Your personal finances affect your business profit and cash flow

by | Oct 2, 2021

Legal nuances aside, you and your business are intertwined. Your business provides for your family, stresses you out, helps you feel fulfilled, and occupies most of your waking thoughts. It’s very clear what our businesses give us. But, it’s a little less clear what we give our businesses. And, while we give our businesses our time, energy, and hard work, it doesn’t end there. We also frequently give our businesses our personal bad habits. If you’re a procrastinator, chances are you’re procrastinating something in your business as well. If you’re unorganized, chances are your business is unorganized. And, if you’re bad with managing your personal finances, chances are that you’re bad with managing your business finances.

But, the effect of your personal finances on your business isn’t limited to just knowing how to budget or being good at managing money. Your personal finances also directly impact your business cash flow, how profitable you need to be, and contribute to your overall financial stress. In a well-run business, that impact might just be your paycheck and owner’s bonuses. The effect is regular, measurable, and most importantly, expected. In a poorly managed business, the impact might be a constant ebb and flow of commingled expenses and shareholder loans. And, anyyy ebb and flow makes managing and predicting cash flow and profit more difficult – let alone sporadic, unnecessary transactions.


Commingling expenses muddies the water:

You already shouldn’t be commingling your expenses. Commingling leads to expenses slipping between the cracks (aka missed deductions and paying higher tax), more difficult audits (because you’re giving the auditors more reasons to dig), and, frankly, your accountant is going to charge you more to deal with the mess. Commingling also makes it incredibly difficult to understand your cash flow by muddying the waters. You now have to account for a bunch of miscellaneous personal transactions when thinking about your cash flow. And, while modern accounting & forecasting software can filter out personal transactions, you’ll never be able to intuitively understand your cash flow without software, and any mistakes when filtering out transactions will ruin your forecasts and projections. (And, yes, you could have a +/- 5% threshold. But, do you really want to add in a ‘whoopsies’ buffer just because you can’t separate your expenses?)


Taking loans and advances hurts your business:

When owners live outside their means, they frequently dip into business funds to make up the difference. But, even if you’re the sole owner and are allowed to distribute those funds, you’re just robbing Peter to pay Paul. You’re taking money that your business needs to maintain healthy cash flow, remain solvent, or invest into operations to pay for your personal expenses. And, returning the money a few days later doesn’t necessarily fix the issue. Your business will still have cash flow issues in between. These sporadic shareholder loans and advances directly hurt your business finances and operations. And, in extreme cases, can single-handedly sink a business.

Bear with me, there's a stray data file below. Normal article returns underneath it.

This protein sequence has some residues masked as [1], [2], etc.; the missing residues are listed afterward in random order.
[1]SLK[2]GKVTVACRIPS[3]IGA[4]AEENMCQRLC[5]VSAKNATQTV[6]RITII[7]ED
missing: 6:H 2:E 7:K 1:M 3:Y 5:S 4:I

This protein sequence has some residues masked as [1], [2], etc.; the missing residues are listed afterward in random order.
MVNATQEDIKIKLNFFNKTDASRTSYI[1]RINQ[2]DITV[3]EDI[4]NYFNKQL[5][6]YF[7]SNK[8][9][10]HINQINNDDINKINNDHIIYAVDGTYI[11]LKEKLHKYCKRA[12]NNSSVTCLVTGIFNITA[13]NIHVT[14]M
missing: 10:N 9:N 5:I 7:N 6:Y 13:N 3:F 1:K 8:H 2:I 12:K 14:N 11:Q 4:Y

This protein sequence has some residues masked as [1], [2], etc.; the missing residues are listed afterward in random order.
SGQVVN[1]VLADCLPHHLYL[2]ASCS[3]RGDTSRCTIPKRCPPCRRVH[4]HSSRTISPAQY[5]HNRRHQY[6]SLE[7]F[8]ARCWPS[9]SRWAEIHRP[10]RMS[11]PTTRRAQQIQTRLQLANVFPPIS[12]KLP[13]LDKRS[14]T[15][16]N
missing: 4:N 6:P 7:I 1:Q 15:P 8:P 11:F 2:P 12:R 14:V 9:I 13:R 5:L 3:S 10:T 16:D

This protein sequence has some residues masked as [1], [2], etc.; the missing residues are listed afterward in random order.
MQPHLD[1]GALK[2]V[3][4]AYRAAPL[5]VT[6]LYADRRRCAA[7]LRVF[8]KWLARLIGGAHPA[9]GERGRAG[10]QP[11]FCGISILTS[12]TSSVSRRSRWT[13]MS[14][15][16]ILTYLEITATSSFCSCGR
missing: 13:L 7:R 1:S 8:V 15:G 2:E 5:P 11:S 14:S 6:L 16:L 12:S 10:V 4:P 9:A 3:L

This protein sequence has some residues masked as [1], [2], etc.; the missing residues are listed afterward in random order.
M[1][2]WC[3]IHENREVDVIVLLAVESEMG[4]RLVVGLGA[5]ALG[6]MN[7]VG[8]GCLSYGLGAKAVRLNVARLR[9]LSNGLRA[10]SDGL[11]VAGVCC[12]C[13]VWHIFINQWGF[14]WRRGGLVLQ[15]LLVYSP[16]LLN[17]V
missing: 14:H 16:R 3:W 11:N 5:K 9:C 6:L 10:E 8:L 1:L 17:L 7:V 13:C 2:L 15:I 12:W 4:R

Expensive lifestyles require larger profits:

Obviously, the goal is for our businesses to be super profitable and make more than enough money to afford both further business investment anddd a luxurious lifestyle. But, realistically, your profit isn’t infinite. There’s a measurable, definable limit. And, every dollar you take out of your business to pay for your lifestyle is a dollar that can’t be spent on your business. Depending on your goals, that might be perfectly fine. For example, you might’ve reached a size that supports your lifestyle and you just want to maintain it. But, if you’re trying to grow, a more expensive lifestyle will divert money from further business investment. And, if there’s a financial emergency, a business supporting a more expensive lifestyle that requires greater profits to afford is in bigger trouble and has less runway to deal with the emergency. (On the flip side – in an emergency, you can frequently preserve other business expenses by cutting personal expenses and reducing your salary.)


Deductible personal expenses still exist :

You should deduct everything you’re legally allowed to. But, deducting personal expenses doesn’t mean they just go away. It’s just a nice little bonus when you do your taxes at year-end. Mixed-use expenses like phone bills, auto lease payments, health insurance, etc still exist, reduce your profits, affect your cash flow, and need to be managed. All your deductible personal expenses should be treated the same way (aka paid for personally then reimbursed – or however else your accountant recommends based on your situation), so they affect your business operating profit and cash flow similarly. Treating a variety of mixed-use expenses differently muddies the water in the same way commingled expenses do.


Action Item:

Define a personal budget, pay yourself enough to afford it, then leave everything else in the business. (The occasional, planned owner’s bonus is okay.)

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